7

Section 3(a)(3) of the license CC BY 4.0:

If requested by the Licensor, You must remove any of the information required by Section 3(a)(1)(A) to the extent reasonably practicable.

While it does not explicitly say so in the license, might 3(a)(3) imply that the person that shares the Licensed Material ("You") has to offer a way to be contacted by the Licensor?

Or in other words: May someone share my work (licensed under CC BY) without giving me the chance to request removal of (parts of) the attribution?

  • I'm voting to close this question as off-topic because it is a questions about contract law. – user490 Jul 14 '15 at 11:54
  • 5
    @EricGärtner I think this is a law question we can handle. Related meta discussion. – overactor Jul 14 '15 at 12:01
  • 1
    Regardless, it has to do with licensing terms – Zizouz212 Jul 14 '15 at 14:49
3

No, someone may not share your work licensed under CC BY without giving you the chance to request removal of (parts of) the attribution. If you as the owner ask the person using your work to change the attribution, they legally MUST!

However you do not need to give contact information to the owner, the CC-BY license would not "imply" anything, implying things causes confusion. Nowhere in the license does it say you MUST provide contact information. If the owner wants to request a change it is up to the owner to get in contact with you.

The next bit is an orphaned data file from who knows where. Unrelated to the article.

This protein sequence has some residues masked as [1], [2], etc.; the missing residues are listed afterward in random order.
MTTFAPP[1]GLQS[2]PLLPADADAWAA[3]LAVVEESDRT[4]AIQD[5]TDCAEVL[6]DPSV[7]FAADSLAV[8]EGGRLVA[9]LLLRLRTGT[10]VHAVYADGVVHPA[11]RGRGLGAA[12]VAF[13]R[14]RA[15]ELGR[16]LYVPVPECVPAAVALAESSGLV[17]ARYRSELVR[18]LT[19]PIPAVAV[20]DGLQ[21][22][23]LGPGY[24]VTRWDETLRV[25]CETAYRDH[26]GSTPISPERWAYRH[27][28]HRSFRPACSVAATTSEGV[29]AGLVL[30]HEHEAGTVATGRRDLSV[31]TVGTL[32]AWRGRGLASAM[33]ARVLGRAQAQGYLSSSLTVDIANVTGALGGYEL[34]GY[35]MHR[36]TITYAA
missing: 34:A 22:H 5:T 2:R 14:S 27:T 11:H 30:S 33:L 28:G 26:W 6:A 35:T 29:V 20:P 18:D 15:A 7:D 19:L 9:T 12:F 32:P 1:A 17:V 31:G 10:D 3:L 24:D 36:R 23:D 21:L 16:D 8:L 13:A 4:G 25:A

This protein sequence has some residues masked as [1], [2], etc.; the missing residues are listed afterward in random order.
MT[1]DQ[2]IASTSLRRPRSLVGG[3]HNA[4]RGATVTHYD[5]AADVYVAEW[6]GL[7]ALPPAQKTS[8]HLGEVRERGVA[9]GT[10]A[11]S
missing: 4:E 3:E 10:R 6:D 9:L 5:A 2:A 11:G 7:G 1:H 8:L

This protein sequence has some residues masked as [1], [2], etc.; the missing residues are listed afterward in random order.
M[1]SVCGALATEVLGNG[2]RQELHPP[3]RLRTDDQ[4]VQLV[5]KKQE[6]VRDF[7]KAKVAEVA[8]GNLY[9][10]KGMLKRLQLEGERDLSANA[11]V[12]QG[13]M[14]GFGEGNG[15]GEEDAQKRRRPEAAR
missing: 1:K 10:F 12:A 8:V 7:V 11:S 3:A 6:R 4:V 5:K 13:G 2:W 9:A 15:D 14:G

This does not mean that out of courtesy you can't contact the owner and ask. After all, you are using their hard work, and it would be kind to ask rather than putting the owner through the trouble of finding you!

  • "No" to which wording of the question? – user490 Jul 14 '15 at 12:52
  • The very last part. – Trevor Clarke Jul 14 '15 at 12:52
  • OK, thanks. IANAL but I doubt that this is true. – user490 Jul 14 '15 at 12:54
  • @EricGärtner Yeah, I was wrong, I changed my answer! – Trevor Clarke Jul 14 '15 at 13:01
1

If it's not express in the license, it's likely that it's not required (because people can use the defense that this requirement was unclear if it comes to court).

In this case, I can't find anything in the license that indicates you must provide contact details, so it would seem to be OK.

However, many methods of releasing an open source project come with contact details attached. Publishing on GitHub? You can be contacted using your account. Even if you release a binary on your personal website, there's still a chance - unless you've deliberately obscured the whois information, it should contain a contact email address. And it's always possible that the registrar will give your contact details out, if law enforcement ask for it as a result of being informed of copyright violation.

The point of this clause is to specify that if you're contacted by the author and asked to change something, you must do so.

Your Answer

By clicking “Post Your Answer”, you agree to our terms of service, privacy policy and cookie policy

Not the answer you're looking for? Browse other questions tagged or ask your own question.